Wednesday, November 4, 2015

Tricky path ahead for new, 'aggressive' school board

Posted By on Wed, Nov 4, 2015 at 4:35 PM

The ball is in the Rochester school board’s court now. And whatever follows is squarely on the shoulders of board members.

Board President Van White says that the board will immediately begin the search for a permanent superintendent now that current superintendent Bolgen Vargas is on his way out. He wants to have someone in place ideally by June 2016. Board members haven’t yet decided whether they'll hire a search firm. 
click to enlarge The Rochester school board and central office building - FILE PHOTO
  • The Rochester school board and central office building

That’s the short term agenda.

But White, as many people know by now, sees an entirely new role for the board moving forward, one that goes well beyond recruiting and hiring the next superintendent. It’s what he constantly refers to as a paradigm shift from a passive and reactive board that has historically followed its superintendent’s lead to a far more assertive body.

Whoever the board hires will need to be comfortable with this collaboration and close supervision. And that person is going to have to be able to hold up to White’s unapologetic sense of duty to scrutinize.

The public’s skepticism of the board has been an obvious frustration for White. Whether you agree with his approach to managing the district or not, he has worked aggressively to change public perception to one that embraces a more hands-on board. And he will readily rattle off a list of strategic changes that he strongly believes are leading to the results this community has been waiting for.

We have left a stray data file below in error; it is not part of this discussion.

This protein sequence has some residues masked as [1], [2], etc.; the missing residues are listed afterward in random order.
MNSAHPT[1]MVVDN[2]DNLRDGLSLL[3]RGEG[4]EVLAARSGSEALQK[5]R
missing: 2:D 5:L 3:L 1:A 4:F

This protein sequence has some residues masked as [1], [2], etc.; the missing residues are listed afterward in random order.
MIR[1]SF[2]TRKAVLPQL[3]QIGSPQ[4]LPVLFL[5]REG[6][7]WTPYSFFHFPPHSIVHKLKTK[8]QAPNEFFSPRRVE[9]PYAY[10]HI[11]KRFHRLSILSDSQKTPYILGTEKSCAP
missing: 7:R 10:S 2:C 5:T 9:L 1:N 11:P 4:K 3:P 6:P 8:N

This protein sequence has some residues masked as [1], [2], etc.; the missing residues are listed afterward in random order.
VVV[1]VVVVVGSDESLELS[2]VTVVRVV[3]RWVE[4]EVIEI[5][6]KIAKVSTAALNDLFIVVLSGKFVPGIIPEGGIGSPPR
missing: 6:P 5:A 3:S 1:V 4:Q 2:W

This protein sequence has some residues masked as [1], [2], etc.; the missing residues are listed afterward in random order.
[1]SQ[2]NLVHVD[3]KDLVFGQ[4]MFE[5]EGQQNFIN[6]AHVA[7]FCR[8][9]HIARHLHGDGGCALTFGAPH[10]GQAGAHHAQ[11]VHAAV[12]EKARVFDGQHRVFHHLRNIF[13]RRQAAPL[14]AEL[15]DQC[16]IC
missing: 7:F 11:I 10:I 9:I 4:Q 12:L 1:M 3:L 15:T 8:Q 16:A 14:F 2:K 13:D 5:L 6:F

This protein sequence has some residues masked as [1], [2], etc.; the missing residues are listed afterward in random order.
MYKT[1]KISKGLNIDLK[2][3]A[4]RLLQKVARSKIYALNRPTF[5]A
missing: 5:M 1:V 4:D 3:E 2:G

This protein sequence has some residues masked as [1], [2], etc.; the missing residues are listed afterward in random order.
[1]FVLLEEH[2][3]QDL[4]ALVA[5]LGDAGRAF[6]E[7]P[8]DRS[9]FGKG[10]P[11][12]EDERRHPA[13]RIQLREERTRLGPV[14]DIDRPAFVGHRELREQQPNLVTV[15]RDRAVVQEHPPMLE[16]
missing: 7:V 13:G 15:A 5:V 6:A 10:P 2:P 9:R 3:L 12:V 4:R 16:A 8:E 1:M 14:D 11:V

Pushing through the partnership between the district and the University of Rochester to turn around East High School is chief among them.

And White insists that despite the change in superintendents, that the board will stay the course on most of Vargas’s initiatives, and it will resist the call for a whole new set of strategies from the next superintendent.

But will that be enough? It's unlikely; the public doesn't care that much about strategies anymore. They've heard it all before.

Until test scores improve and there is an unmistakable upward trend in graduation rates that climb well above the mid 50-percent range, it will be difficult to change public opinion about the district and the school board. And unlike past changes in the district’s leadership that have been less in the board’s control, this time parents, teachers, and community leaders know who is firmly in charge. And they will know who to blame or who to praise.  


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